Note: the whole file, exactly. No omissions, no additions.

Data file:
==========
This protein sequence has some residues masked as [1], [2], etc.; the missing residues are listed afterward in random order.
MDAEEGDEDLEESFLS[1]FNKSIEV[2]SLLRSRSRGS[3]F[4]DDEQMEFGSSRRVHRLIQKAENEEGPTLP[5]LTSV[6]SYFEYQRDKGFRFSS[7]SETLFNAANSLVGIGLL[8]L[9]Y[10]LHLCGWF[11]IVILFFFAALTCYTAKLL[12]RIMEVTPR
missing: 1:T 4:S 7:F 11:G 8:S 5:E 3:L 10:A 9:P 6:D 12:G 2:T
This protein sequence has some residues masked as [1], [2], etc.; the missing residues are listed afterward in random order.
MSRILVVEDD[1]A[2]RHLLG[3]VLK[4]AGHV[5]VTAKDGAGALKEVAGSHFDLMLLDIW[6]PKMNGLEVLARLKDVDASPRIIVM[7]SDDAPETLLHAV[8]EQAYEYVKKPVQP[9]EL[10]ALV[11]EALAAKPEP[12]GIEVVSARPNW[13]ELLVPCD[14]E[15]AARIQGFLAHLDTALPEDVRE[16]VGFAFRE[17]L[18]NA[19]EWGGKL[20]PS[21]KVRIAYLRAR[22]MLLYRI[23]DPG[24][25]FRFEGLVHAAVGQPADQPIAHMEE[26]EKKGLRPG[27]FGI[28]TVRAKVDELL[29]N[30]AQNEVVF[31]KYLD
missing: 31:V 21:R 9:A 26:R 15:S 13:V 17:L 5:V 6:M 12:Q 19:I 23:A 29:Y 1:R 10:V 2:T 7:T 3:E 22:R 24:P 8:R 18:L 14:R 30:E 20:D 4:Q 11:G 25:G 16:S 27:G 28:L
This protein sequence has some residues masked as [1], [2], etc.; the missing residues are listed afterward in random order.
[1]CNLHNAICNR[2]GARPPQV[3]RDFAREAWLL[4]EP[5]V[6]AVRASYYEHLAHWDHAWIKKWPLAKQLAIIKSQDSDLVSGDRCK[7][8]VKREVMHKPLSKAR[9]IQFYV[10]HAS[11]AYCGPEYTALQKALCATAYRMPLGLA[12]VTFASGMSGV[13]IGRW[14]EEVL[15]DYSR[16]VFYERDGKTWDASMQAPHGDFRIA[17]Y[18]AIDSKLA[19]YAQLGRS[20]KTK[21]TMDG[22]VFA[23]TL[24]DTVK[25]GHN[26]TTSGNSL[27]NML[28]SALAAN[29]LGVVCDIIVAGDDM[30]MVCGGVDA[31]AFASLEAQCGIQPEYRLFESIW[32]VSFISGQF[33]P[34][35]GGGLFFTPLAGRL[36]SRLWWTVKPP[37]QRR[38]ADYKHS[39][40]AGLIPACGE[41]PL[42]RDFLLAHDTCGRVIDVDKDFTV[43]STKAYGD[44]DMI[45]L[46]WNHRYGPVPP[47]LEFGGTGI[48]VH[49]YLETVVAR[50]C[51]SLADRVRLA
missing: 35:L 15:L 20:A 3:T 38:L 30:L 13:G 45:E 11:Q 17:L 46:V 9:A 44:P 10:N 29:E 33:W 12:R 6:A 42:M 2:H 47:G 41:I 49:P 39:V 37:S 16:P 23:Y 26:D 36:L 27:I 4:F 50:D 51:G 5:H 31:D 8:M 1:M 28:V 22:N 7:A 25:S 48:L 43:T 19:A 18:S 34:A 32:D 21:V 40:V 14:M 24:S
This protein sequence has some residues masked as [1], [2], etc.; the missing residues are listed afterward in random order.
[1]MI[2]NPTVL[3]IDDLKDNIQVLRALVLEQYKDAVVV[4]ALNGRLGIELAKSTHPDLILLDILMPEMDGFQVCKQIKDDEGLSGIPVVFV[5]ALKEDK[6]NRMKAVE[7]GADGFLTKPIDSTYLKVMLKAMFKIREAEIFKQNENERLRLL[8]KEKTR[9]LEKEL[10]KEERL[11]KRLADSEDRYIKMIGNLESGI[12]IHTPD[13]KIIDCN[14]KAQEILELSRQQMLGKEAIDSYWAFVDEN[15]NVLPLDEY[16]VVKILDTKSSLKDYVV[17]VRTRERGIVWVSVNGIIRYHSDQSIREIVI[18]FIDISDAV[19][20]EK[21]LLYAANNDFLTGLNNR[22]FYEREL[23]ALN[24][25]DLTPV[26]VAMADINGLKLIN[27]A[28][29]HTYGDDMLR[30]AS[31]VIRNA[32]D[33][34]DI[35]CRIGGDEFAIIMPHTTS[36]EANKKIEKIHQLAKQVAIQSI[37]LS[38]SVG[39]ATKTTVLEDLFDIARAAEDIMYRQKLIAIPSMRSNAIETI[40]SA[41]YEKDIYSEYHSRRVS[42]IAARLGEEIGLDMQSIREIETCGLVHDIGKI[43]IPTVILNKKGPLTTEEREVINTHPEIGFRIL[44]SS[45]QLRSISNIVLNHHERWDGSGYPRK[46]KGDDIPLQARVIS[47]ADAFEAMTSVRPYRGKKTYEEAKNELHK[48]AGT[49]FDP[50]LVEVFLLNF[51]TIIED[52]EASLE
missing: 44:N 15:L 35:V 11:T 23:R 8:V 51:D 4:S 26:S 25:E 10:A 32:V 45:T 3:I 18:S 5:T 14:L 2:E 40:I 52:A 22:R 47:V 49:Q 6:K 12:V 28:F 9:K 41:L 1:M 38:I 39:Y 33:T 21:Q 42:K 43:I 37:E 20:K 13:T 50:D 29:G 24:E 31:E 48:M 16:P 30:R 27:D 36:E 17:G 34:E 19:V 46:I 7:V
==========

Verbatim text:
This protein sequence has some residues masked as [1], [2], etc.; the missing residues are listed afterward in random order.
MDAEEGDEDLEESFLS[1]FNKSIEV[2]SLLRSRSRGS[3]F[4]DDEQMEFGSSRRVHRLIQKAENEEGPTLP[5]LTSV[6]SYFEYQRDKGFRFSS[7]SETLFNAANSLVGIGLL[8]L[9]Y[10]LHLCGWF[11]IVILFFFAALTCYTAKLL[12]RIMEVTPR
missing: 1:T 4:S 7:F 11:G 8:S 5:E 3:L 10:A 9:P 6:D 12:G 2:T
This protein sequence has some residues masked as [1], [2], etc.; the missing residues are listed afterward in random order.
MSRILVVEDD[1]A[2]RHLLG[3]VLK[4]AGHV[5]VTAKDGAGALKEVAGSHFDLMLLDIW[6]PKMNGLEVLARLKDVDASPRIIVM[7]SDDAPETLLHAV[8]EQAYEYVKKPVQP[9]EL[10]ALV[11]EALAAKPEP[12]GIEVVSARPNW[13]ELLVPCD[14]E[15]AARIQGFLAHLDTALPEDVRE[16]VGFAFRE[17]L[18]NA[19]EWGGKL[20]PS[21]KVRIAYLRAR[22]MLLYRI[23]DPG[24][25]FRFEGLVHAAVGQPADQPIAHMEE[26]EKKGLRPG[27]FGI[28]TVRAKVDELL[29]N[30]AQNEVVF[31]KYLD
missing: 31:V 21:R 9:A 26:R 15:S 13:V 17:L 5:V 6:M 12:Q 19:I 23:A 29:Y 1:R 10:V 2:T 7:T 3:E 22:R 24:P 8:R 18:L 14:R 30:E 20:D 4:Q 11:G 25:G 16:S 27:G 28:L
This protein sequence has some residues masked as [1], [2], etc.; the missing residues are listed afterward in random order.
[1]CNLHNAICNR[2]GARPPQV[3]RDFAREAWLL[4]EP[5]V[6]AVRASYYEHLAHWDHAWIKKWPLAKQLAIIKSQDSDLVSGDRCK[7][8]VKREVMHKPLSKAR[9]IQFYV[10]HAS[11]AYCGPEYTALQKALCATAYRMPLGLA[12]VTFASGMSGV[13]IGRW[14]EEVL[15]DYSR[16]VFYERDGKTWDASMQAPHGDFRIA[17]Y[18]AIDSKLA[19]YAQLGRS[20]KTK[21]TMDG[22]VFA[23]TL[24]DTVK[25]GHN[26]TTSGNSL[27]NML[28]SALAAN[29]LGVVCDIIVAGDDM[30]MVCGGVDA[31]AFASLEAQCGIQPEYRLFESIW[32]VSFISGQF[33]P[34][35]GGGLFFTPLAGRL[36]SRLWWTVKPP[37]QRR[38]ADYKHS[39][40]AGLIPACGE[41]PL[42]RDFLLAHDTCGRVIDVDKDFTV[43]STKAYGD[44]DMI[45]L[46]WNHRYGPVPP[47]LEFGGTGI[48]VH[49]YLETVVAR[50]C[51]SLADRVRLA
missing: 35:L 15:L 20:A 3:T 38:L 30:L 13:G 45:E 11:Q 17:L 46:V 9:A 44:P 10:N 29:E 33:W 12:R 6:A 42:M 2:H 47:G 41:I 49:P 39:V 37:S 16:P 23:Y 26:D 36:L 27:I 4:F 50:D 51:G 5:H 31:D 8:M 1:M 28:V 22:N 7:A 25:S 48:L 43:T 19:A 18:S 34:A 32:D 21:V 40:V 14:M 24:S
This protein sequence has some residues masked as [1], [2], etc.; the missing residues are listed afterward in random order.
[1]MI[2]NPTVL[3]IDDLKDNIQVLRALVLEQYKDAVVV[4]ALNGRLGIELAKSTHPDLILLDILMPEMDGFQVCKQIKDDEGLSGIPVVFV[5]ALKEDK[6]NRMKAVE[7]GADGFLTKPIDSTYLKVMLKAMFKIREAEIFKQNENERLRLL[8]KEKTR[9]LEKEL[10]KEERL[11]KRLADSEDRYIKMIGNLESGI[12]IHTPD[13]KIIDCN[14]KAQEILELSRQQMLGKEAIDSYWAFVDEN[15]NVLPLDEY[16]VVKILDTKSSLKDYVV[17]VRTRERGIVWVSVNGIIRYHSDQSIREIVI[18]FIDISDAV[19][20]EK[21]LLYAANNDFLTGLNNR[22]FYEREL[23]ALN[24][25]DLTPV[26]VAMADINGLKLIN[27]A[28][29]HTYGDDMLR[30]AS[31]VIRNA[32]D[33][34]DI[35]CRIGGDEFAIIMPHTTS[36]EANKKIEKIHQLAKQVAIQSI[37]LS[38]SVG[39]ATKTTVLEDLFDIARAAEDIMYRQKLIAIPSMRSNAIETI[40]SA[41]YEKDIYSEYHSRRVS[42]IAARLGEEIGLDMQSIREIETCGLVHDIGKI[43]IPTVILNKKGPLTTEEREVINTHPEIGFRIL[44]SS[45]QLRSISNIVLNHHERWDGSGYPRK[46]KGDDIPLQARVIS[47]ADAFEAMTSVRPYRGKKTYEEAKNELHK[48]AGT[49]FDP[50]LVEVFLLNF[51]TIIED[52]EASLE
missing: 44:N 15:L 35:V 11:T 23:R 8:V 51:D 4:S 26:S 25:E 10:A 32:V 45:T 3:I 18:S 5:T 14:L 2:E 40:I 52:A 22:R 47:V 49:Q 6:K 12:V 28:F 9:K 41:L 1:M 38:I 39:Y 33:T 21:Q 42:K 43:I 37:E 20:K 13:T 50:D 29:G 24:E 31:E 48:M 16:P 30:R 27:D 36:E 17:G 34:E 19:V 46:I 7:V